Derived from ethyl alcohol, ether was a sweet-smelling, colorless liquid that came into medical prominence in the nineteenth century. When vaporized and inhaled, it produced varying degrees of unconsciousness. First employed as a general anesthetic by American doctors in the 1840s, its popularity quickly spread to Victorian England. But ether wasn’t only used during surgeries. It was also used recreationally, as well as to address myriad calamities of life in ways that ranged from the mundane to the outright creepy.
The 1897 edition of A Manual of Medical Jurisprudence reports the case of a newlywed Victorian lady who went into hysterics whenever her husband tried to initiate sex. As a result, the consummation of their marriage was “long delayed.” According to the report:
“The difficulty was at length overcome by the administration of ether vapor. She recovered consciousness during the act of coitus, and there was no subsequent difficulty in intercourse.”
When inhaled in small amounts, ether had the same effect as nitrous oxide. It produced a brief sense of exhilaration which prompted many to use it recreationally. “Ether parties” and “ether frolics” came into fashion, wherein guests would sniff ether together to get high. In a report in the 1878 edition of the American Journal of Dental Science, a doctor by the name of P. A. Wilhite claims that during the 1830s:
“There was hardly ever a gathering of young people that did not wind up with an ether frolic…Some would laugh, some cry, some fight, and some dance, just as when nitrous oxide is inhaled.”
In addition to being used in its vaporized form, ether was also enjoyed as a liquid. It was both less expensive and more potent than alcohol. It was also extremely flammable. There are many reports of fires started by ether drinkers. But that wasn’t the worst of it. An ether drinker’s breath could also become flammable. An 1878 edition of The Popular Science Monthly reports a case in which “the vapor of ether, in the breath of an ether-drinker, caught fire.” As the article states:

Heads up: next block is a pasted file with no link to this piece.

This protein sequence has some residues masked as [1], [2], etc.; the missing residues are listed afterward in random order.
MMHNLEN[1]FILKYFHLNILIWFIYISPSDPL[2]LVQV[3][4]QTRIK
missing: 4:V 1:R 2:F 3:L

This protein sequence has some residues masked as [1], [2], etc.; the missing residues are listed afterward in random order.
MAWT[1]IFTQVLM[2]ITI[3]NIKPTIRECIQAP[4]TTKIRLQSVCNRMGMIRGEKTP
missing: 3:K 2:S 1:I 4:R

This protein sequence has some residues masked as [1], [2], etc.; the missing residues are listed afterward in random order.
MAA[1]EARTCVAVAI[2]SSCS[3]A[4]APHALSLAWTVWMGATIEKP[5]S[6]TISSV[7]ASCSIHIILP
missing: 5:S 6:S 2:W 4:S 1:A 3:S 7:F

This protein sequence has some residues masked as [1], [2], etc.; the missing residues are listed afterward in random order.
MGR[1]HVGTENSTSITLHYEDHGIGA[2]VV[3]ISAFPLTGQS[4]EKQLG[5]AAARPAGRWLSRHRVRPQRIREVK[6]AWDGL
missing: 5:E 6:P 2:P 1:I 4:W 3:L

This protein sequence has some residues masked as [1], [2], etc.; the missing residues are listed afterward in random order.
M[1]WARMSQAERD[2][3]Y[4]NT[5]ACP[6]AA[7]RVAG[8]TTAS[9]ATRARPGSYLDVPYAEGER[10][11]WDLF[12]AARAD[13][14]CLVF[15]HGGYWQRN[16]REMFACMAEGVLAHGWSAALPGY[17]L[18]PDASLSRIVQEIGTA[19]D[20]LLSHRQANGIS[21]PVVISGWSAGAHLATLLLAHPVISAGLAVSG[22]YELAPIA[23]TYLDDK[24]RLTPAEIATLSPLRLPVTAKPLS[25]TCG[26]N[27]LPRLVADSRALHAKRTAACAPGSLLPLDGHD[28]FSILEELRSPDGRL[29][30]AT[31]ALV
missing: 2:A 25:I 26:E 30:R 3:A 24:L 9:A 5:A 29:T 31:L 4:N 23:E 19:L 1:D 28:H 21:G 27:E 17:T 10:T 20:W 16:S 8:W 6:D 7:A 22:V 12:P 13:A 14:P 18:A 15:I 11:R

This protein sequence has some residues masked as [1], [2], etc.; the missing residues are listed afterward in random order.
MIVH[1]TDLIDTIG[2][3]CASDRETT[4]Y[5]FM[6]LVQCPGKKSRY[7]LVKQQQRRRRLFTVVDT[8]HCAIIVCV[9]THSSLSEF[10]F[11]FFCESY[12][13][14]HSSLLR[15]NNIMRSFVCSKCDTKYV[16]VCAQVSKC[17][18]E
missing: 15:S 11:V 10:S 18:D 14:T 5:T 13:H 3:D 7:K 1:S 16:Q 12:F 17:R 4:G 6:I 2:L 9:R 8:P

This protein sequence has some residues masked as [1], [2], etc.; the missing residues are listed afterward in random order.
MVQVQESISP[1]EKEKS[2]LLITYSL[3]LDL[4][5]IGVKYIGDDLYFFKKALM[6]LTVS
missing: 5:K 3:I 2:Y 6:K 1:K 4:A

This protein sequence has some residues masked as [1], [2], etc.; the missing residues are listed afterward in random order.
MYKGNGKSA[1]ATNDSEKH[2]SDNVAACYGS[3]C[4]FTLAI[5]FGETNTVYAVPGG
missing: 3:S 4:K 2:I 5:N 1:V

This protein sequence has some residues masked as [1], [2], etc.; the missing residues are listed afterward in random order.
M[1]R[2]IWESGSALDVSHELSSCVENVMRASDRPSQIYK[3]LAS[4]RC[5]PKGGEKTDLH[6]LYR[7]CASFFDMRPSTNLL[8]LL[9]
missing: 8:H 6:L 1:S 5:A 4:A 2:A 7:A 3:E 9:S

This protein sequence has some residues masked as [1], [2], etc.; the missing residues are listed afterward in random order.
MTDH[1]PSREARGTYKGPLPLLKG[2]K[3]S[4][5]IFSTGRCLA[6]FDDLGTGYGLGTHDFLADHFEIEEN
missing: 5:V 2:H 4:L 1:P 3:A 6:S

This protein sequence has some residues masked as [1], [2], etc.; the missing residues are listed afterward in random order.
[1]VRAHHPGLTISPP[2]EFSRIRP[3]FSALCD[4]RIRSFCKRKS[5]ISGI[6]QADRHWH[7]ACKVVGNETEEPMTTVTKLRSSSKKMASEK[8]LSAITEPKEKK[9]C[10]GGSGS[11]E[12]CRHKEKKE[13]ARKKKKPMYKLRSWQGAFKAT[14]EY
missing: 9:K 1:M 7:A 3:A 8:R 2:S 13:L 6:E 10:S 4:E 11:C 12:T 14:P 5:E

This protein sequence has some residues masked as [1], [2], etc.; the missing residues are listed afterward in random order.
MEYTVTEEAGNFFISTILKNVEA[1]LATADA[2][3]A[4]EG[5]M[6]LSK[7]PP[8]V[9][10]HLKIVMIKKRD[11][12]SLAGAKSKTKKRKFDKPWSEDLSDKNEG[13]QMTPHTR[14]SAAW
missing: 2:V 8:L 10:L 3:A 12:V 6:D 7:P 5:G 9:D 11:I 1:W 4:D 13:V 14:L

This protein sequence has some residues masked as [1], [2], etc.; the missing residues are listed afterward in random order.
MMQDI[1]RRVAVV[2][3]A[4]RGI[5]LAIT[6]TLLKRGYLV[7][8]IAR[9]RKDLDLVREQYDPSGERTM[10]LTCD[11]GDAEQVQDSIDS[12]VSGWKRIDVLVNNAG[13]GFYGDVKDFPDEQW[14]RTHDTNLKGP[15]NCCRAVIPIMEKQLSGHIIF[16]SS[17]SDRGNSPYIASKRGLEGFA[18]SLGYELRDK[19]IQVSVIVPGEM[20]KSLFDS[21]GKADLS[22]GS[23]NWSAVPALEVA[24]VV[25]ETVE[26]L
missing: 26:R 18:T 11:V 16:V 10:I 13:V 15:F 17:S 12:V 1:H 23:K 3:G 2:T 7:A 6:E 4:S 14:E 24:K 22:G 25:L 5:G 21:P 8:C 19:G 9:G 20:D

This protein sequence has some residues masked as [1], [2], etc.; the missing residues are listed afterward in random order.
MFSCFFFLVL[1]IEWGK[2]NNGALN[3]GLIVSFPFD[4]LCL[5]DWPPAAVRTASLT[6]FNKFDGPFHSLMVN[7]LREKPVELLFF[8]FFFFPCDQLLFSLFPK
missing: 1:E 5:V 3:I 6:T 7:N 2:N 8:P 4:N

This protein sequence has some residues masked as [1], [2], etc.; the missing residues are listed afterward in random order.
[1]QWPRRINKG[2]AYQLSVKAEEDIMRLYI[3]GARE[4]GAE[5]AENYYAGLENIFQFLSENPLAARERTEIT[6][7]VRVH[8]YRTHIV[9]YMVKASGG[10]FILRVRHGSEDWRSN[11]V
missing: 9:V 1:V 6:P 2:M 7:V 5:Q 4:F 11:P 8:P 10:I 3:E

“The drinker, in this instance, was reported to be always taking ether, when one day, after swallowing a quantity, he went to light his pipe, and the fire caught his breath. A person near held the burning man down, and poured water quickly into his mouth by which the flame was put out, and no great harm was done.”
There’s no doubt that, when used to alleviate pain during surgery or childbirth, ether was a godsend to denizens of the nineteenth century. As for its other uses—whether recreational or, ahem, matrimonial—I’ll leave you to be the judge.
Barceloux, Donald G. Medical Toxicology of Drug Abuse: Synthesized Chemicals and Psychoactive Plants. Hoboken: John Wiley & Sons, 2012.
The Popular Science Monthly, Vols. XIII-XX. New York: D. Appleton and Co., 1878.
Taylor, Alfred Swaine. A Manual of Medical Jurisprudence. Philadelphia: Lea Brothers & Co., 1897.
Praise for The Matrimonial Advertisement
“For this impressive Victorian romance, Matthews crafts a tale that sparkles with chemistry and impresses with strong character development… an excellent series launch that will appeal to fans of Loretta Chase and Stephanie Laurens.” -Publishers Weekly
“Matthews’ series opener is a guilty pleasure, brimming with beautiful people, damsels in distress, and an abundance of testosterone…It’s a well-written and engaging story that’s more than just a romance.” -Kirkus Reviews
“Matthews has a knack for creating slow-building chemistry and an intriguing plot with a social history twist.” -Library Journal
“An intriguing plot and a haunting setting leaves the reader immersed in this impressive series launch.” -Barnes & Noble (20 Favorite Indie Books of 2018)
“I savored every word of this wonderful historical romance and didn’t want it to end.” -Jane Porter, NYT and USA Today bestselling author
“A heart-rending Gothic love story…The hero has the dark past of Mr. Rochester and the tightly leashed emotion of Mr. Darcy, but is a true romantic hero in every sense of the word. The historical atmosphere is top-notch, as is the writing. I loved it!” -Caroline Linden, USA Today bestselling author
“A highly enjoyable Victorian-sensation style romance…I enjoyed every minute of this warm, charming book.” -KJ Charles, editor and RITA-nominated author
© 2015-2021 Mimi Matthews
For exclusive information on upcoming book releases, giveaways, and other special treats, subscribe to Mimi’s newsletter THE PENNY NOT SO DREADFUL.